Broncos’ Vic Fangio Enraged Over Meaningless Play in Loss to Ravens

Vic Fangio Broncos

Getty Denver Broncos head coach Vic Fangio.

The Denver Broncos were handled rather easily in their Week 4 defeat to the Baltimore Ravens on October 3, and may be without starting quarterback Teddy Bridgewater for some time. But following postgame comments by head coach Vic Fangio, it was one simple play — which had nothing to do with the final outcome — that enraged Fangio above all else.

Sure, dealing with the totality of the Broncos’ first defeat of the 2021 season, a 23-7 beatdown by the Baltimore Ravens, was painful enough, but judging by Fangio’s in-game reaction, and post-game words, nothing hurt more than the game’s final play.

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As the game was in its final seconds, the Ravens (3-1) decided that chasing a record was more important than simply taking the win and getting out of the Mile High City.

Grumpy Old Man

Quarterback Drew Lock, who came into the game to start the third quarter after starter Teddy Bridgewater suffered a concussion right before the half, was intercepted in the Ravens’ end zone on Denver’s final offensive play with three seconds left. Baltimore got the ball at the 20-yard line, and needing just three yards to tie the 1974 to 1977 Pittsburgh Steelers for the NFL record of 43 consecutive games with at least 100 rushing yards by a team, Ravens’ quarterback Lamar Jackson scampered five yards to the left side and slid down, giving Baltimore 102 rushing yards on the afternoon.

Fangio, an admitted throwback of coach, who has little patience for such gimmicky affairs, laid into Baltimore head coach John Harbaugh for the decision of record chasing at Denver’s expense, instead of simply taking a knee as time expired.

The sideline tantrum thrown by Fangio showed just how enraged he was at Harbaugh’s decision.

The Broncos’ lead man didn’t hold any punches, afterwards, as he questioned Harbaugh’s football ethics in a roundabout way, outwardly questioned if Baltimore was running a dirty outfit and whether the Ravens’ head coach even cared about player safety.

Fangio, speaking to the media after the game, said, “it was to be expected … I know how they operate,” after calling Harbaugh’s decision, “kind of bull(bleep).” The grumpy Fangio then said he knows “that’s their [Baltimore’s] mode of operation — player safety is secondary.”

Shots fired!

Not Losing Any Sleep

Fangio’s criticism of the Ravens’ style may have hit a nerve with their head coach, but if anyone knows Harbaugh, he comes from a long line of acerbic coaches, who have zero problems dishing out barbs when prompted.
Harbaugh quipped that he wasn’t aware of any “16-point touchdowns,” in response to Fangio allowing Lock to throw from Baltimore’s five-yard line, with 10 seconds remaining.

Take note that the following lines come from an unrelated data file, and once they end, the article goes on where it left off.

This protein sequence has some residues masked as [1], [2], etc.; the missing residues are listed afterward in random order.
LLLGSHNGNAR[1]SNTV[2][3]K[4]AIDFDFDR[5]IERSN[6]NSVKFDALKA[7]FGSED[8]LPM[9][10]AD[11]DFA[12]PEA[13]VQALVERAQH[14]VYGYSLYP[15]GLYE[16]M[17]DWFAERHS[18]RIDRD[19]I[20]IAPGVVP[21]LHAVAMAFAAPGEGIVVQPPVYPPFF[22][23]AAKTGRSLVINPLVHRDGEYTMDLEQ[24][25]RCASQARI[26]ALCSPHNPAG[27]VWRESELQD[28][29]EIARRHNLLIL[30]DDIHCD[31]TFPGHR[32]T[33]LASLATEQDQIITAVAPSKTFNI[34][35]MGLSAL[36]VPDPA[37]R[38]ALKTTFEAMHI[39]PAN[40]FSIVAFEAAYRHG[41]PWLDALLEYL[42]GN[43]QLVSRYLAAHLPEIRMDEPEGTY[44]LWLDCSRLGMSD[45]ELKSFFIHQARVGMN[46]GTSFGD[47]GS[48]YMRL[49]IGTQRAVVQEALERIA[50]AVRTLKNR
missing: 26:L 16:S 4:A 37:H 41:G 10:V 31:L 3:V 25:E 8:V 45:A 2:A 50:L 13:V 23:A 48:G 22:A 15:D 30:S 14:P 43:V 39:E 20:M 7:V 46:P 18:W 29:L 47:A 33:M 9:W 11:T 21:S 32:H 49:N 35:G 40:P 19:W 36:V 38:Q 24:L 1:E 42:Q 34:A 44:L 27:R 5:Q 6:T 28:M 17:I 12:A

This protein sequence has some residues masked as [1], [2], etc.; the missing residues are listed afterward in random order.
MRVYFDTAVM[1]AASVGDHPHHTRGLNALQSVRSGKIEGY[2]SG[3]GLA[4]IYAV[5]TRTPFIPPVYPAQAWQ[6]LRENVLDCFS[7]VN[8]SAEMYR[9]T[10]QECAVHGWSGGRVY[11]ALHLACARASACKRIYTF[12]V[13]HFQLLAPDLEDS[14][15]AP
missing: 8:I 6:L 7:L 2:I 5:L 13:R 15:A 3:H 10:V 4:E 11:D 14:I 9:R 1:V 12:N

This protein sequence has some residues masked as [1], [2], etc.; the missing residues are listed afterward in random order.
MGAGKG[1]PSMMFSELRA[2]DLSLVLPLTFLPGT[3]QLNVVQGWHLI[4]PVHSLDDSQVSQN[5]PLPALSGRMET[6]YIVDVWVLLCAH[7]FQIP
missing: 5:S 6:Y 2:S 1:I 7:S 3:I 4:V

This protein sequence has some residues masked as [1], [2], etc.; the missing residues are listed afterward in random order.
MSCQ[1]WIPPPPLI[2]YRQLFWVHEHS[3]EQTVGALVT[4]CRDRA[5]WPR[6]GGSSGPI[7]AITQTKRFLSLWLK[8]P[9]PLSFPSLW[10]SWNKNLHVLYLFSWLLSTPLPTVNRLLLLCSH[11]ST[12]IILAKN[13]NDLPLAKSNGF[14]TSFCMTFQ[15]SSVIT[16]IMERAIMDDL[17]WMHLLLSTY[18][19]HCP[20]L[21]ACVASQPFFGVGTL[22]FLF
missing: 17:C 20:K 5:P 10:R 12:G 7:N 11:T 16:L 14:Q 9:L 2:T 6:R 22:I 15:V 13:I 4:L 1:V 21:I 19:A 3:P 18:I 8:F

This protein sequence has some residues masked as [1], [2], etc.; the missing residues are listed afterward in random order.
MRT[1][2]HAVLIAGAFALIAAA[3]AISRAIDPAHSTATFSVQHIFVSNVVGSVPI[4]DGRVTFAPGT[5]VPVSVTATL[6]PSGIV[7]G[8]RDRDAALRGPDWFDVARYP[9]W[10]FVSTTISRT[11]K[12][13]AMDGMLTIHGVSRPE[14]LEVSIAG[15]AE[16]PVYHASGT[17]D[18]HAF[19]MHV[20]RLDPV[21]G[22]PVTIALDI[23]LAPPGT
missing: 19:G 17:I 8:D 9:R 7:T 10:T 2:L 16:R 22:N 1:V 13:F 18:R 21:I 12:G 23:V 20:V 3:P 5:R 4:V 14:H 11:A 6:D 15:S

The game was already essentially over, so Harbaugh openly questioned Fangio’s logic, while noting that he thought the two coaches, “were on good terms,” prior to the contest.

More Issues Than 1 Play

Regardless of which side people take, Fangio has to know there were bigger issues than just one cheap and innocuous play.

The Broncos were manhandled in several areas, as they allowed Jackson, who’s not known for his passing talents, to carve up their vaunted secondary. Jackson went 22-of-37 for 316 yards and a touchdown pass. The dual-threat quarterback rarely hurt the Broncos with his feet (just 28 rushing yards), but rather with pin-point accuracy and big-play completions down field.

Baltimore racked up 406 total yards, compared to Denver’s paltry 254 yards. And the Ravens converted 7-of-17 third-down attempts, while the Broncos could only muster 3-of-14 successful conversions — resulting in a season-high 10 punts. Denver entered the game allowing per-game averages of 59.3 rushing yards and 162.3 passing yards. They were also best in the league in points allowed (8.7 yielded), so blustering about one play should be the furthest thing from Fangio’s mind.

No Hangover

Fangio did his best to refocus the team’s energy, during media access on October 4, reasoning that the Broncos are “on to the next game” — an October 10 matchup at Pittsburgh, to face the Steelers.

“We can’t have a hangover from this game,” said Fangio. “We [need to] get our focus back, starting [October 4].”

At least two team leaders, safety Kareem Jackson and tight end Noah Fant, were ready to push aside the Ravens loss, particularly the final play.

Jackson said, “we’ve got to execute, even that last play,” while Fant said that he “wasn’t really offended by it.”

Although, Fant’s demeanor was closer to what Fangio espoused, and wasn’t as cavalier as Jackson’s public statement.

“Obviously the statistical things are important to [the Ravens],” Fant said. “If it was me, I’m getting a win and getting out of there. But to each his own. They did it, whatever. It doesn’t really matter, we still lost and that’s all that matters to me and to us.”

Follow Tony Williams on Twitter: @TBone8

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